Peter Marino interview
While the leather-clad king of retail architecture has been busy creating the flagship stores of a long list of luxury fashion brands - Chanel, Louis Vuitton, and Ermenegildo Zegna, to name just a few - he’s been quietly amassing a vast collection of Renaissance and Baroque bronzes on the side. These extraordinary pieces are now on show at the Wallace Collection.
Marino’s first encounter with a bronze was his grandmother’s ’slightly racy’ 1930s river-nymph, which held an ashtray. Since then he has gathered an impressive family of works by French and Italian sculptors, dating from 1550 to 1750, including Corneille van Clève’s masterpiece, ’Bacchus and Ariadne’.
Although his passion for collecting art is no secret - set in motion by some of his early clients, like Andy Warhol and Yves St Lauren - this is the first time his private collection of bronzes has been seen by the public. We quizzed him about his compulsive collecting, his latest projects and, of course, his love for leather.
What inspired you to collect bronzes?
Several friends of mine had family with bronze collections, which sparked my initial interest. Then I started buying and selling them to clients. But the danger of being an obsessive compulsive like myself is you stop passing them on. I’d hear myself saying to clients, ’look at the movement, look at the patina, look at the colour...’ If the only thing they noticed about a piece was the price, I’d end up keeping it myself.
But why bronze sculptures over any other medium?
I find it amazing that so much movement can be expressed in molten metal. The level of artistry is off the charts. People always dismiss bronzes, and they did so particularly in the 70s. If I asked them, ’Why are you dismissing something so gorgeous?’ they’d say, ’Okay, but I’d rather have a Warhol’. Well, I’ve got Warhols and I’d rather have both.
I always like to buy what’s out of fashion. I’m very perverse like that. I’ve got a huge collection of 19th century French ceramics and when I bought the first piece for 10 Francs in a flea market, someone said to me: ’That’s just unbelievably hideous. Don’t you just hate that Victorian crap?’ I’m always appalled that so many people spend their lives mouthing things that aren’t really their own opinion. When you push them about something, then they sort of back off. I hate that banal, middle of the road mentality.
Do you see yourself as ’a collector’?
The term ’collector’ implies a scholarly approach. Only people who are very self-important use that term. I just buy stuff. I wasn’t even really aware that I collected bronzes until other people pointed it out. My house is a kind of ’Mad Max’ environment. I live with the bronzes like they’re my friends. My wife and daughter virtually have to push them aside to eat. I say things like ’Don’t do that to Diana’.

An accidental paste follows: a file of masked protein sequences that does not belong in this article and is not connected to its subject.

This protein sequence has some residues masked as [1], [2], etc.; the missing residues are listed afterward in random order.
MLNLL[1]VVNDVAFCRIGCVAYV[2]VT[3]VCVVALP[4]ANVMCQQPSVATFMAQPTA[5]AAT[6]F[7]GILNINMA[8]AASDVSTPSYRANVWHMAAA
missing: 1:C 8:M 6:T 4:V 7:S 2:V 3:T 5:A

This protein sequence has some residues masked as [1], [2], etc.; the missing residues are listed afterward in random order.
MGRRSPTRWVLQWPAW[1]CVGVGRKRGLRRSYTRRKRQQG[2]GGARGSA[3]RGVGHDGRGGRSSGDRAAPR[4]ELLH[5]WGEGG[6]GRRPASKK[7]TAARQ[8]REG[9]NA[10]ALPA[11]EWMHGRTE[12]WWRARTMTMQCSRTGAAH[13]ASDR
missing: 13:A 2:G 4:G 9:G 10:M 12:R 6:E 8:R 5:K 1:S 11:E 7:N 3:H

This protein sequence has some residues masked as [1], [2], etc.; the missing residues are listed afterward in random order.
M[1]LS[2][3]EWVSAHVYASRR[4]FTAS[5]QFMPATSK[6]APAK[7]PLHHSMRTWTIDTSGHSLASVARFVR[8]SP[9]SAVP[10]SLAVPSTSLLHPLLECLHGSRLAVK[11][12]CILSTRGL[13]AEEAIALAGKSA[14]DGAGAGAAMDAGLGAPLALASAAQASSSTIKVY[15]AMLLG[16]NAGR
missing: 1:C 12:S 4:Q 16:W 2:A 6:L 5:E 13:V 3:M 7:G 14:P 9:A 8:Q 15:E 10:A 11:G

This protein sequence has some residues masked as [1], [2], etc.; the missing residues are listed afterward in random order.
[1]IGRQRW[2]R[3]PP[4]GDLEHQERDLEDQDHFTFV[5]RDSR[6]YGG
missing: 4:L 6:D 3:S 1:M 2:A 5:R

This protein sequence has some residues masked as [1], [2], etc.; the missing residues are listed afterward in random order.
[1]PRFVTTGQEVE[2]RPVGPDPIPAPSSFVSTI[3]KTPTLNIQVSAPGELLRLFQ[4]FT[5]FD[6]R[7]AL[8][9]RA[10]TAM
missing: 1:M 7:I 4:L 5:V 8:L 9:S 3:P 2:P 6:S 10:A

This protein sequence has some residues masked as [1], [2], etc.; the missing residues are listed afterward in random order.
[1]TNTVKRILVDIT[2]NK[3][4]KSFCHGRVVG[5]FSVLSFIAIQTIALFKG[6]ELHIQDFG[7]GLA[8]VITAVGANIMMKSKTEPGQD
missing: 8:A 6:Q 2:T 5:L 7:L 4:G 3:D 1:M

Well, bronzes were the luxury status symbol during the Renaissance period. If you were Medici or a prince, you’d have a whole troop. Comparing the patina and the artistry was a definite status game.
Anyway, my job as an architect isn’t to define luxury, it’s to create a backdrop for luxury products. There’s a big difference. I just make it look good.
You curated the Lalanne retrospective at the Musée des Arts Décoratifs in Paris, and the Meissen porcelain gallery at the Zwinger Palace in Dresden. Why the sudden surge in arts projects?
When the recession hit, four of our very large hotel projects were cancelled - one in Morocco, Abu Dhabi, Croatia, and the Caribbean. So I said, ’we’re not going to make any money for a while, let’s make culture instead’.
Creative disciplines like art and architecture are often very segregated. Do you set out to bring them closer together in your work?
Viewing art as just something you hang on a lobby wall is a kind of post-war industrialist mentality that has stuck for far too long. Think back to Renaissance times. What would the Sistine Chapel be without the ceiling? The artist should be involved before the lobby is even built. I commission art for almost every project I do, calling in sculptors, painters, ceramicists and plasterers right from the start. Artists see things from a different perspective, which is what I try to do.
What’s the most interesting thing you’ve ever commissioned?
For the new Chanel store in Shanghai, we commissioned Jean-Michel Othoniel - the great glass artist - to make a giant, black and gold pearl lariat, which we suspended from the ceiling in the entrance. I would never have made the space so clean or so high if he hadn’t come up with this crazed idea. It’s so startling. I had to coax Chanel into keeping this space empty of handbags. I don’t know of any other store with an entrance room completely without merchandise.
What do you see as the most important project of your career?
The Barneys New York flagship store, which opened in the 90s. I was just a normal architect then, without a specialty. Before I knew it, the press started calling me, ’retail expert, Peter Marino’. I kept thinking, ’who?’
What can we expect from you next?
I’ve designed a gigantic new London HQ for Louis Vuitton, which will open in May. The brief was to make it even more spectacular than the landmark store on the Champs Élysées, which was wildly successful, so it was no small challenge. I couldn’t touch the historic façade, so I knocked everything else down internally. As you walk through the door you find yourself on a glass bridge over a moat. I think it will be different, and weird and kind of amazing.
Would you ever do a fashion collection? A line of leathers, perhaps?
My clothes are just for me. Leather is my thing. I design all my clothes myself and I have fun doing it but I actually really don’t care what other people dress like. So no, I never would.
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